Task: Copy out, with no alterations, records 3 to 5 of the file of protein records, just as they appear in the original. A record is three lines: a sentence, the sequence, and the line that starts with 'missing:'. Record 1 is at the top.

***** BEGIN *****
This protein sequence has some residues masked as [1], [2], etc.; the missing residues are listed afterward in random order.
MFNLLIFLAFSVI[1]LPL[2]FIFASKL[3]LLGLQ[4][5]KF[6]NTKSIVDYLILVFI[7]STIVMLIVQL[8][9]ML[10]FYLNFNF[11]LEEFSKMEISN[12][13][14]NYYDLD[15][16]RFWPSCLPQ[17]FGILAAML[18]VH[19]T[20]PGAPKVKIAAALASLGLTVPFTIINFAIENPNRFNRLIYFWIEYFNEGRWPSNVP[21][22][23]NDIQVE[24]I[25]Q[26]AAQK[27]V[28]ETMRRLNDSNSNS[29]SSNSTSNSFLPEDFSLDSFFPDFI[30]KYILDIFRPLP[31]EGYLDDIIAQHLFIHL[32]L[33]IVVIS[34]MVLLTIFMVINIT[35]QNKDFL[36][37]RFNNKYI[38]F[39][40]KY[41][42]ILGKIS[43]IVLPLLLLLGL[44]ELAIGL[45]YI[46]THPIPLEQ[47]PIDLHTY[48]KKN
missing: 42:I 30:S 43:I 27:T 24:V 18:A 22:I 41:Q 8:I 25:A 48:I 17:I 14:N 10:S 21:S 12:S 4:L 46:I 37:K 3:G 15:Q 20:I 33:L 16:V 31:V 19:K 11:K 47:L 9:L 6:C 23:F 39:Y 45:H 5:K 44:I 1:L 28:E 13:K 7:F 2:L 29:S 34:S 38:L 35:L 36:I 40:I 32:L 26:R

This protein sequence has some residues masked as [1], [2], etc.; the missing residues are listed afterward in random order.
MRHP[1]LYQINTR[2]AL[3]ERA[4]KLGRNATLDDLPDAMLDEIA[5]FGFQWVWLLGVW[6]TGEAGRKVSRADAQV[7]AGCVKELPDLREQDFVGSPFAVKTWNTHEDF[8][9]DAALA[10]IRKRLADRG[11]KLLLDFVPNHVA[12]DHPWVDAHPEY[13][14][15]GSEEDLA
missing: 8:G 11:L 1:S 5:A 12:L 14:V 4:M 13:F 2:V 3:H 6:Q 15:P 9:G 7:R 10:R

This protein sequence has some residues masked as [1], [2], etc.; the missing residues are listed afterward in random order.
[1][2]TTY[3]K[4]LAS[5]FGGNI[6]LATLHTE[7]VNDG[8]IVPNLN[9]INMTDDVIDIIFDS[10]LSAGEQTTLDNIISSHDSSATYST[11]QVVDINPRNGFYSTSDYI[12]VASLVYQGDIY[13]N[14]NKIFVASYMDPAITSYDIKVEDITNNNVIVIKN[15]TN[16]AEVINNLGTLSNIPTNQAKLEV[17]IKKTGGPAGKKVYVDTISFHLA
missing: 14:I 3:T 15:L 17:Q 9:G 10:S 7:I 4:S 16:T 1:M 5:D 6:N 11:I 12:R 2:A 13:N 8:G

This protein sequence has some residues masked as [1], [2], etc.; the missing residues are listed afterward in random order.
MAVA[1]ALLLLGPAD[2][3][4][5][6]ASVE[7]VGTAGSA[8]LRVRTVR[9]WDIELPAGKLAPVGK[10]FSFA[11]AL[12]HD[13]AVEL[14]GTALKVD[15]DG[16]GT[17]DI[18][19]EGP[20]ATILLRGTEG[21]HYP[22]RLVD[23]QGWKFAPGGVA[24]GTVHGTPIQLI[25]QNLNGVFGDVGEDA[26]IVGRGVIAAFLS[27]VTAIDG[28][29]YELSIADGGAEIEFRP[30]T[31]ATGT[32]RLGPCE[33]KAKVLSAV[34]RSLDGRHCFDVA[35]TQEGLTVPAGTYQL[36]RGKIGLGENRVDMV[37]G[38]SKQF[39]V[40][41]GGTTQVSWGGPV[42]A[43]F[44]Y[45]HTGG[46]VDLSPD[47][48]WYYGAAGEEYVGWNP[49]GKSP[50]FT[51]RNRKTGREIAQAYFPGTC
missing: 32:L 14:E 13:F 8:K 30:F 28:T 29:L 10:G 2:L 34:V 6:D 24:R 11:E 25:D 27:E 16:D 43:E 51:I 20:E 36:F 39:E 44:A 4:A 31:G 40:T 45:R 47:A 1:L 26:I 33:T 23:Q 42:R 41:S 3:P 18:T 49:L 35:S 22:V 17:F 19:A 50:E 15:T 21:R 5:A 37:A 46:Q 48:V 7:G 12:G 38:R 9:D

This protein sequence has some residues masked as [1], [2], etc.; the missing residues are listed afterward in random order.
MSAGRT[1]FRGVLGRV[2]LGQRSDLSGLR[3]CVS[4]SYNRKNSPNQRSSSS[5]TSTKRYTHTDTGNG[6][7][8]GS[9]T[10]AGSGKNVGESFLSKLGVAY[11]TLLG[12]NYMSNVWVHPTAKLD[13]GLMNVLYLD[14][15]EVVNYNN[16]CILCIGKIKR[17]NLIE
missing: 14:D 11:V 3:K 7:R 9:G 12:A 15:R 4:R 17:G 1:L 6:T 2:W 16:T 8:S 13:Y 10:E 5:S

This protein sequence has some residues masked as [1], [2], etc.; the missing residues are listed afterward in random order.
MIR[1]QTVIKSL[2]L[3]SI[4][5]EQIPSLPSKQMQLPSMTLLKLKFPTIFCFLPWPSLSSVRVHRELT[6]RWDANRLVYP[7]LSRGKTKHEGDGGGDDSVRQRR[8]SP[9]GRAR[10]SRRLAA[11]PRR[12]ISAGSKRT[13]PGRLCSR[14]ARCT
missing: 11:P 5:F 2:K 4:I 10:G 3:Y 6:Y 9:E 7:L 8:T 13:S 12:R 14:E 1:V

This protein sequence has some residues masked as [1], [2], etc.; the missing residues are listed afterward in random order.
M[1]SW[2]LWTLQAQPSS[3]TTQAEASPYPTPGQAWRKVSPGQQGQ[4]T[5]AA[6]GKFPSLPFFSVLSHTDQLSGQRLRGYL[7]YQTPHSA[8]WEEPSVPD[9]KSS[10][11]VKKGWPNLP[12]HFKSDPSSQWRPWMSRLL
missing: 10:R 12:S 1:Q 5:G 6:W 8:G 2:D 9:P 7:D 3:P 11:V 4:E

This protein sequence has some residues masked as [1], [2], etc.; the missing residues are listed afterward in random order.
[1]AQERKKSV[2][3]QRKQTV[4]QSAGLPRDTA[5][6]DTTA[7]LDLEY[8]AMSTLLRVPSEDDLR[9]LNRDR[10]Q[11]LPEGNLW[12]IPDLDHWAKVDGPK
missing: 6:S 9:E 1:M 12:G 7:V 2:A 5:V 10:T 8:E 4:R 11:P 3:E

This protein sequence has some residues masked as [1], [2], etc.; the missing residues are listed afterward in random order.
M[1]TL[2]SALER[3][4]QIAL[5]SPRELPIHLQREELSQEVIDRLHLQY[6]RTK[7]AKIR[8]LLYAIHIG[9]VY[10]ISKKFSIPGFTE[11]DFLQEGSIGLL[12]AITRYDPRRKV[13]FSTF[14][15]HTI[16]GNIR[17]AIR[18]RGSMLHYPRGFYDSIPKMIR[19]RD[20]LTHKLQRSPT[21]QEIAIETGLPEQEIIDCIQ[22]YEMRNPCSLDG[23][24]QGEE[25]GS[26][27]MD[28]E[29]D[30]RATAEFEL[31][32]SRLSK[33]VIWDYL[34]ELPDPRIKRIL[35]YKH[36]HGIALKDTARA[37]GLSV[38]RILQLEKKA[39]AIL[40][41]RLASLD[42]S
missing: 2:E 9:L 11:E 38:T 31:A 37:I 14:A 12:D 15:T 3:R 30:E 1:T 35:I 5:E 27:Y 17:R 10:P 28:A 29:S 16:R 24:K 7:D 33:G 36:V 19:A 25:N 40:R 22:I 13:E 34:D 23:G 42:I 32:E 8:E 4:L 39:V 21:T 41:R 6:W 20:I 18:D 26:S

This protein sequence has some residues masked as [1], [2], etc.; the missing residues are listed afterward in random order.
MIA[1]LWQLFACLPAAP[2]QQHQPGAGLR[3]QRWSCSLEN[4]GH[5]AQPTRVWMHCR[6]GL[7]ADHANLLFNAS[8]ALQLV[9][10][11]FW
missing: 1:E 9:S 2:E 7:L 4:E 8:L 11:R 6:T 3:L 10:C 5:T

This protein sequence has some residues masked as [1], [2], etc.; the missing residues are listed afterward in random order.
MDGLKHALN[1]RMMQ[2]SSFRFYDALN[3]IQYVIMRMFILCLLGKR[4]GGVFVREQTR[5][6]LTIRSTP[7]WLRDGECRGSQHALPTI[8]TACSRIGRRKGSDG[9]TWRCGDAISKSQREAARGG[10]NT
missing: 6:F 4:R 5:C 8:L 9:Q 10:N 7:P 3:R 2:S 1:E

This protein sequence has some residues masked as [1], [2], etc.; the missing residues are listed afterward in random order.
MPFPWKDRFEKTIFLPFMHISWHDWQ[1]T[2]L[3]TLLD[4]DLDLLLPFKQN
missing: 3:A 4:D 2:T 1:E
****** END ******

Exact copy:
This protein sequence has some residues masked as [1], [2], etc.; the missing residues are listed afterward in random order.
[1][2]TTY[3]K[4]LAS[5]FGGNI[6]LATLHTE[7]VNDG[8]IVPNLN[9]INMTDDVIDIIFDS[10]LSAGEQTTLDNIISSHDSSATYST[11]QVVDINPRNGFYSTSDYI[12]VASLVYQGDIY[13]N[14]NKIFVASYMDPAITSYDIKVEDITNNNVIVIKN[15]TN[16]AEVINNLGTLSNIPTNQAKLEV[17]IKKTGGPAGKKVYVDTISFHLA
missing: 14:I 3:T 15:L 17:Q 9:G 10:S 7:I 4:S 16:T 1:M 5:D 6:N 11:I 12:R 2:A 13:N 8:G

This protein sequence has some residues masked as [1], [2], etc.; the missing residues are listed afterward in random order.
MAVA[1]ALLLLGPAD[2][3][4][5][6]ASVE[7]VGTAGSA[8]LRVRTVR[9]WDIELPAGKLAPVGK[10]FSFA[11]AL[12]HD[13]AVEL[14]GTALKVD[15]DG[16]GT[17]DI[18][19]EGP[20]ATILLRGTEG[21]HYP[22]RLVD[23]QGWKFAPGGVA[24]GTVHGTPIQLI[25]QNLNGVFGDVGEDA[26]IVGRGVIAAFLS[27]VTAIDG[28][29]YELSIADGGAEIEFRP[30]T[31]ATGT[32]RLGPCE[33]KAKVLSAV[34]RSLDGRHCFDVA[35]TQEGLTVPAGTYQL[36]RGKIGLGENRVDMV[37]G[38]SKQF[39]V[40][41]GGTTQVSWGGPV[42]A[43]F[44]Y[45]HTGG[46]VDLSPD[47][48]WYYGAAGEEYVGWNP[49]GKSP[50]FT[51]RNRKTGREIAQAYFPGTC
missing: 32:L 14:E 13:F 8:K 30:F 28:T 29:L 10:G 2:L 34:V 6:D 24:R 11:E 25:D 27:E 16:D 43:E 51:I 20:E 36:F 39:E 44:A 4:A 31:G 40:T 45:R 47:A 1:L 26:I 33:T 23:Q 42:R 41:S 3:P 18:T 49:L 35:S 22:V 17:F 19:A 50:E 15:T 21:R 5:A 37:A 46:Q 48:V 7:G 12:G 38:R 9:D

This protein sequence has some residues masked as [1], [2], etc.; the missing residues are listed afterward in random order.
MSAGRT[1]FRGVLGRV[2]LGQRSDLSGLR[3]CVS[4]SYNRKNSPNQRSSSS[5]TSTKRYTHTDTGNG[6][7][8]GS[9]T[10]AGSGKNVGESFLSKLGVAY[11]TLLG[12]NYMSNVWVHPTAKLD[13]GLMNVLYLD[14][15]EVVNYNN[16]CILCIGKIKR[17]NLIE
missing: 14:D 11:V 3:K 7:R 9:G 12:A 15:R 4:R 17:G 1:L 6:T 2:W 16:T 8:S 13:Y 10:E 5:S